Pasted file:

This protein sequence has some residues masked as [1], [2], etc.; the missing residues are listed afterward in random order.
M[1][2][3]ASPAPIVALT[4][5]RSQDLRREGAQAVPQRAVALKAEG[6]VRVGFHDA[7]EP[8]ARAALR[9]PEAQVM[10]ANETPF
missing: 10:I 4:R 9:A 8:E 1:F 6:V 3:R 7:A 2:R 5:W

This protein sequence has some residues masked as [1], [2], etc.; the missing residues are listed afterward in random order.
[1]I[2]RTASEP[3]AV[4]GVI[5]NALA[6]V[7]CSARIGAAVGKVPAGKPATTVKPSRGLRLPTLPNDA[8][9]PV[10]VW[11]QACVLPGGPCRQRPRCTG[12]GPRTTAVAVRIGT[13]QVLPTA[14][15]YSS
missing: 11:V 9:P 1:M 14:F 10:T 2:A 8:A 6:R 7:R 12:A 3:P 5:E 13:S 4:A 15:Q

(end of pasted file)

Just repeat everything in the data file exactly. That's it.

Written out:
This protein sequence has some residues masked as [1], [2], etc.; the missing residues are listed afterward in random order.
M[1][2][3]ASPAPIVALT[4][5]RSQDLRREGAQAVPQRAVALKAEG[6]VRVGFHDA[7]EP[8]ARAALR[9]PEAQVM[10]ANETPF
missing: 10:I 4:R 9:A 8:E 1:F 6:V 3:R 7:A 2:R 5:W

This protein sequence has some residues masked as [1], [2], etc.; the missing residues are listed afterward in random order.
[1]I[2]RTASEP[3]AV[4]GVI[5]NALA[6]V[7]CSARIGAAVGKVPAGKPATTVKPSRGLRLPTLPNDA[8][9]PV[10]VW[11]QACVLPGGPCRQRPRCTG[12]GPRTTAVAVRIGT[13]QVLPTA[14][15]YSS
missing: 11:V 9:P 1:M 14:F 10:T 2:A 8:A 6:R 7:R 12:A 3:P 5:E 13:S 4:A 15:Q